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“Mercury, Vaccines and Autism” Article by Baker Essay (Article)

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Updated: Aug 17th, 2021

The article was written by Baker and published in 2008. He focused on the controversy surrounding the use of thimerosal in vaccines. Rather than studying the relevance of thimerosal to autism, he concentrated on three aspects that led to the stated controversy. Firstly, he discussed about the introduction of thimerosal as a preservative in vaccines (Baker 244). Secondly, he focused on the delay, after the discovery of toxic effects of mercury, in accusing thimerosal as a causative agent for autism (Baker 244). Finally, he discussed the factors that resulted in linking vaccines to autism (Baker 244).

In late 19th and early 20th centuries, the concern over the contamination of vaccines in poor hygienic conditions had led researchers to try various preservatives for vaccines that can prevent bacterial contamination (Baker 244). In due course of time, the emergence of organomercurials as effective agents in combating bacterial contamination of vaccines slowly resulted in the research on and inclusion of thimerosal, a white crystalline powder in the form of ethylmercury bound to thiosalicylate, in vaccines as a preservative (Baker 245). The advantages of thimerosal were depicted in its safety at tested low doses and efficiency in maintaining the biological effects of vaccines over existing preservatives like phenol and cresol (Baker 245).

However, in light of the discovery of severe toxic effects of organomercurials, methylmercury in particular, people started suspecting the safety of thimerosal (Baker 246). To be precise, the Minamata disaster of 1950s and the Iraq’s disaster in early 1970 that resulted from consumption of food contaminated with methylmercury led to wide spread concerns over the toxicity of organomercurials (Baker 246&7). In these incidents, many children were identified with developmental neurological disorders (Baker 247).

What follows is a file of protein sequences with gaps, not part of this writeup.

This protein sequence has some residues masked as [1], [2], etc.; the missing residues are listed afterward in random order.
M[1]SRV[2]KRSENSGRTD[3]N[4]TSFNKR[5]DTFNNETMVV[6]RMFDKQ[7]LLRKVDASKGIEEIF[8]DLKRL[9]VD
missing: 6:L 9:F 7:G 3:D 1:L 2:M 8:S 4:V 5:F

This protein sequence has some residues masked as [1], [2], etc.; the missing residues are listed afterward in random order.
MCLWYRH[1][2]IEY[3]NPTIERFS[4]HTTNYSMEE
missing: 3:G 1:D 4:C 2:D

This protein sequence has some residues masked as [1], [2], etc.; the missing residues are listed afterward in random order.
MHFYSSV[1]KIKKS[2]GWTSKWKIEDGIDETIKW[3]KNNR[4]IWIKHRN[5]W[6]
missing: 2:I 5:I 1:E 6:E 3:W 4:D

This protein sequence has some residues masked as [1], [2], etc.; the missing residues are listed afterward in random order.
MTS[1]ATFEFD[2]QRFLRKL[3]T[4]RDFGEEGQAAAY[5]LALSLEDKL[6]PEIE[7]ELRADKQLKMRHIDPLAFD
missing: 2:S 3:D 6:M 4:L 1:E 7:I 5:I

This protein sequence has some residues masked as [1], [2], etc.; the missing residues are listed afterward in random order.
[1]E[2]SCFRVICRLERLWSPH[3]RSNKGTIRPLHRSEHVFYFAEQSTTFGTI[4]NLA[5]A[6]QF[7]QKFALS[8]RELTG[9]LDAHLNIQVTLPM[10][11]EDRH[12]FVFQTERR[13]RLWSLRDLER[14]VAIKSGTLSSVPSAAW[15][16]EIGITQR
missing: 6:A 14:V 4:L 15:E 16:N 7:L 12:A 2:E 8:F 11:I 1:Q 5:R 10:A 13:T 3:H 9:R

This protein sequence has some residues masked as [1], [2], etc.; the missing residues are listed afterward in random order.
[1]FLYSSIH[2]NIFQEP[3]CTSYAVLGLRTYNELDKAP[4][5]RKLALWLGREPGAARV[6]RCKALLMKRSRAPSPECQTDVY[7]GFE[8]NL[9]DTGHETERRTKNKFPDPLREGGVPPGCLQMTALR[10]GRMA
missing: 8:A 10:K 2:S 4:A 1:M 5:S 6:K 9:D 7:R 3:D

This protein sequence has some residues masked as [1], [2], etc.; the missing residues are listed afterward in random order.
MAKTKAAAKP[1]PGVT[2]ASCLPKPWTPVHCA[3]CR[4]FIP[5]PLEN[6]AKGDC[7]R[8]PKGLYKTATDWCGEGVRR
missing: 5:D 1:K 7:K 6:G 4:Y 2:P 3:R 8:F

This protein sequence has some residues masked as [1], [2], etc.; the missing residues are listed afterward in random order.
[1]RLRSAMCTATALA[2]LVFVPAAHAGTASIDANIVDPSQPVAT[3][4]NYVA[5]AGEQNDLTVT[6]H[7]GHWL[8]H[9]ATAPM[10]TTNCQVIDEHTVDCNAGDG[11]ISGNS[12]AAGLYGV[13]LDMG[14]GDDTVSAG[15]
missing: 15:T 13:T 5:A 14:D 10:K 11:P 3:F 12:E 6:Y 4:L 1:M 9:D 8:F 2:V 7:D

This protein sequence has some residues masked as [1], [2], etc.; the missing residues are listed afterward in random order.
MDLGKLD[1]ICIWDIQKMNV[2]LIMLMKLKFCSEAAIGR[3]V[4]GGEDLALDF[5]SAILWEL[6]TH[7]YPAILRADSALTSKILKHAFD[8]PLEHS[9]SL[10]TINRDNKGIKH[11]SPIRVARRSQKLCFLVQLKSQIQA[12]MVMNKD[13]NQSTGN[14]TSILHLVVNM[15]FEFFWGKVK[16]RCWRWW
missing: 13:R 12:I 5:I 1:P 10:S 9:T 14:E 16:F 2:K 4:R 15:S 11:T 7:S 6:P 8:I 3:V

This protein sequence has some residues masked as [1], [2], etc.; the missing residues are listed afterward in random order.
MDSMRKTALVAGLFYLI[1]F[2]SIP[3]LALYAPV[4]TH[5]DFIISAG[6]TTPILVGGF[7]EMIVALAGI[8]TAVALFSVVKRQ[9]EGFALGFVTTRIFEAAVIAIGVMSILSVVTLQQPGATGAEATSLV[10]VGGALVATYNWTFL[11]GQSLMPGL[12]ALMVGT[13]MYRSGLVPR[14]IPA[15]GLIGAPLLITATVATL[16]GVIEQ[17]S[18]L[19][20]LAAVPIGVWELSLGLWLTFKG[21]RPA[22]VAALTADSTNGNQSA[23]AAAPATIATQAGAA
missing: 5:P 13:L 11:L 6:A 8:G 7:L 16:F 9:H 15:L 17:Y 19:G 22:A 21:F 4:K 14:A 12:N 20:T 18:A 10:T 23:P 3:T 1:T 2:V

Moreover, various experiments on the effects of methylmercury on human health resulted in different conclusions. As a result, the permissible dose of methylmercury was set differently by various agencies in the US, such as Federal Drug Administration (FDA) and Environmental Protection Agency (EPA) that ranged from 0.1 to 0.4 µg per Kg body weight per day (Baker 247).

Meanwhile, the change in the perspective of researchers from defining autism in psychoanalytical terms to biomedical terms, and broadening the characteristics of the disorder with labels such as pervasive developmental disorders and autistic spectrum disorders resulted in detection of more children with autism (Baker 248&9). Also, the detection of autism in children who had vaccinations recently led to the opinion among parental groups than professionals that thimerosal could be the cause for autism (Baker 249).

Moreover, exaggerated reports on thimerasol’s relation to autism that were widespread on Internet and media made people to campaign against the use of thimerosal in vaccines (Baker 249&250). However, the Center for Biologics Evaluation and Research (CBER) made a risk assessment of thimerosal and concluded that it was harmless at doses used in vaccines, but should be avoided in vaccines soon in view of rising concerns (Baker 250).

All in all, the author provided comprehensive information regarding factors that resulted in controversies over the use of thimerosal in vaccines.

Works Cited

Baker, Jeffrey P. “Mercury, Vaccines and Autism: One Controversy, Three Histories.” American Journal of Public Health 98.2 (2008): 244-253.

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